The City of the Marquis – Built for the Fishermen
Vila Real de Santo António keeps a unique memory, born on the 30th December 1773, date of its foundation by a royal proclamation. A city built from scratch, the first so in Portugal, a perfect example from the Enlightenment, planned by the iron hand of the Marquês de Pombal, Minister to the King José, I (1714-1777), on the aftermath of the 1755’s earthquake, for the reconstruction of the fishermen village of Santo António de Arenilha.
The centre of Vila Real de Santo António was inspired by downtown Lisbon, the geometric design of its streets, extending on the radial patterns of the beautiful Portuguese pavement on the main square, enhanced by the city hall and the mother church. A total of 190 buildings remain from the foundation period, some of them still with their original appearance, and featuring the characteristic beautiful ironwork balconies.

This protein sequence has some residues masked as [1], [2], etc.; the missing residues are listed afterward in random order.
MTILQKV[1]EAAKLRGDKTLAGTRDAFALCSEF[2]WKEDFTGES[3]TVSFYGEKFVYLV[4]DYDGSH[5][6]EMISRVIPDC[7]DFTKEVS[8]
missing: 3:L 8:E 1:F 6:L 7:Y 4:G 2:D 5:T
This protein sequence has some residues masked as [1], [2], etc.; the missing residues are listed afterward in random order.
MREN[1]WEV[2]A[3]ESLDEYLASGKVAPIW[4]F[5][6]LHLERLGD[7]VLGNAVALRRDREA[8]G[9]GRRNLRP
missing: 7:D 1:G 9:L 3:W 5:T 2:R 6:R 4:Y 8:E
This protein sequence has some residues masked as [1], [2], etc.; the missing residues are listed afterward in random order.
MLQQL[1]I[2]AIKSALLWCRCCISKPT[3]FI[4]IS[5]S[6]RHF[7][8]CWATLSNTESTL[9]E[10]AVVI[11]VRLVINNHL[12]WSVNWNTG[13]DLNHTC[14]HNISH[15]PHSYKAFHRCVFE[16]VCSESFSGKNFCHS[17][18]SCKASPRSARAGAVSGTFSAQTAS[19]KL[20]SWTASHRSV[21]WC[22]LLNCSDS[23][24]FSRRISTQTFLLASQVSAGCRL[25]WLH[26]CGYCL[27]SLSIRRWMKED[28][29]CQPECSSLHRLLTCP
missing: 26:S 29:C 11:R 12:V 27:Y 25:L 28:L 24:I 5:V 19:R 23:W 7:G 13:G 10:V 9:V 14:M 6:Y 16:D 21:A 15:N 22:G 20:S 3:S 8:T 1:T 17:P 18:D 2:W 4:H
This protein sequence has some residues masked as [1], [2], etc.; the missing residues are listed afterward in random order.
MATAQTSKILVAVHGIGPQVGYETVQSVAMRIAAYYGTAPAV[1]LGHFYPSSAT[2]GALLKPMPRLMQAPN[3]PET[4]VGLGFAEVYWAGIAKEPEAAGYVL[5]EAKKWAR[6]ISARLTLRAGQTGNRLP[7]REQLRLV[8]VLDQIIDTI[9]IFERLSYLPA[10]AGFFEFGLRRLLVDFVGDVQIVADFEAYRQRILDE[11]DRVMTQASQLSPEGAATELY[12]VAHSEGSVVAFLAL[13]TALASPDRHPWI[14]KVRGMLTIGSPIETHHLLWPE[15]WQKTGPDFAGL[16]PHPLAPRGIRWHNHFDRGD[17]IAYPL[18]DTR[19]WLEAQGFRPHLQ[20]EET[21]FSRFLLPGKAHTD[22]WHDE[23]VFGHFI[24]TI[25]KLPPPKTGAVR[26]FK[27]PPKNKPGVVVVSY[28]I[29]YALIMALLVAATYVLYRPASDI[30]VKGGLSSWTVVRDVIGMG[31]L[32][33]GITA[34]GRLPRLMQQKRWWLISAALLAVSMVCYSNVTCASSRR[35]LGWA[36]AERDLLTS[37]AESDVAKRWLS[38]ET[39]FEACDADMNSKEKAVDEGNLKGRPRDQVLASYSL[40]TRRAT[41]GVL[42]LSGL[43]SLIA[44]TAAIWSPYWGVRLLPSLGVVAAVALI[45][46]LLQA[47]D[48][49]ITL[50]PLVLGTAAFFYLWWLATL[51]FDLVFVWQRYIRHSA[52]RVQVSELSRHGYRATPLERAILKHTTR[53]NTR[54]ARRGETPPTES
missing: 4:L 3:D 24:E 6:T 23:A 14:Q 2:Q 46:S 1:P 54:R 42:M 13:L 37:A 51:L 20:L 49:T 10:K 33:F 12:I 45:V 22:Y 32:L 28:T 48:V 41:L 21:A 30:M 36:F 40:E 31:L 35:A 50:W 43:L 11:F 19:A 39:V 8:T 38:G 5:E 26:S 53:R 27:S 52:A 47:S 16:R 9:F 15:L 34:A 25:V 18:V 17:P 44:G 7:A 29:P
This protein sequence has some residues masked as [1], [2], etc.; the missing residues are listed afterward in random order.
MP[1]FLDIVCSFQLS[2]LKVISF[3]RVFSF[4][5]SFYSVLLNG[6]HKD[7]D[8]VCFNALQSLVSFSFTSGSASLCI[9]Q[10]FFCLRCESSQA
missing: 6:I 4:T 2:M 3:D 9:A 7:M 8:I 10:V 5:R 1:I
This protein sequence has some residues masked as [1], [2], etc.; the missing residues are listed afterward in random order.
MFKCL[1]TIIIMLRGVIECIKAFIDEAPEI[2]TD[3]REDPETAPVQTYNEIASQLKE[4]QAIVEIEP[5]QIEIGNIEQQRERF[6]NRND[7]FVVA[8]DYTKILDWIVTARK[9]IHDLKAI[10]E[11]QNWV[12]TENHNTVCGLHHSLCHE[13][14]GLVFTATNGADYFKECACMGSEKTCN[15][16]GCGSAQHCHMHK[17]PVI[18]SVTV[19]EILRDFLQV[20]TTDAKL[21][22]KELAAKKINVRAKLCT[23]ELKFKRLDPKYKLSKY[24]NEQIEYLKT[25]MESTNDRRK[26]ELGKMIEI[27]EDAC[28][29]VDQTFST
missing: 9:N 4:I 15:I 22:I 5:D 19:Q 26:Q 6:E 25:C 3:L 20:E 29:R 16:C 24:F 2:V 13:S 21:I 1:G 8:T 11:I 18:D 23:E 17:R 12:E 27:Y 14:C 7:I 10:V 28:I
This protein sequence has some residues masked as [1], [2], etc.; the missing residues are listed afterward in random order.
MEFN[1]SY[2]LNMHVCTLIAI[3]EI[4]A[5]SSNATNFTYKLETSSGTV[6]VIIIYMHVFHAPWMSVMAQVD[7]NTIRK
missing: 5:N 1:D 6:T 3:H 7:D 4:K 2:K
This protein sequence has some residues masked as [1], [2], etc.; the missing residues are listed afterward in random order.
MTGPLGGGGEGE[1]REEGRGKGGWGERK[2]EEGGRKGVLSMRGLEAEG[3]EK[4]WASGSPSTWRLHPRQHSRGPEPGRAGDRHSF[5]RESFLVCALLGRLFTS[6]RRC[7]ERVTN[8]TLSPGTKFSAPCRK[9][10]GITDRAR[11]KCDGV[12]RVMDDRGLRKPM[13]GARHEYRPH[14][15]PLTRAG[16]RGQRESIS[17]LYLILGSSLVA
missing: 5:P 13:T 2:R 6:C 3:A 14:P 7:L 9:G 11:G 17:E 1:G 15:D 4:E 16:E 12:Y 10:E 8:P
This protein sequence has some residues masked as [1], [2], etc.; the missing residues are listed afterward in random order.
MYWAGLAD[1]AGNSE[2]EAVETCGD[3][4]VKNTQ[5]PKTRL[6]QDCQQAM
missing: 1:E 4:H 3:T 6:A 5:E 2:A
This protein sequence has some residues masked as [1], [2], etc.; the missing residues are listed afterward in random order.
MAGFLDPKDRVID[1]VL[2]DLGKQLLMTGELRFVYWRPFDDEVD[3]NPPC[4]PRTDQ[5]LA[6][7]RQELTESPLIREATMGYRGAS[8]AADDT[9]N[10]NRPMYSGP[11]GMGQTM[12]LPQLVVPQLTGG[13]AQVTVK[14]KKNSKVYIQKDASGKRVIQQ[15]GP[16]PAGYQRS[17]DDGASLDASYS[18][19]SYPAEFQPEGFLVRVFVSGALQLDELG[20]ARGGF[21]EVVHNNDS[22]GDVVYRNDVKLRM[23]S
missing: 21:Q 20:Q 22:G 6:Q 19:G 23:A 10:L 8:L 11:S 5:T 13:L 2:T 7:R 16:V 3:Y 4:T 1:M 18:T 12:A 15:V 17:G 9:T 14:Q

Keeper of the border defined by the Guadiana, its location was also chosen by geopolitical reasons, allowing Portugal to reinforce its presence on the mouth of one of the most important southern watercourses, the liquid frontier between Portugal and Spain.
In, through its mouth, came the large cargo vessels, mainly from England, to load the ore extracted from the mine of São Domingos. Confirming its wealth and pioneering spirit, this was the first city of the Algarve to have street gas lighting (1886). Never forgetting its fishing origins, as the fishermen were the first to dwell here, the city later became ground for the flourishing canning industry of the Algarve, supported by the large presence of tuna fish and sardines on the Algarve shores.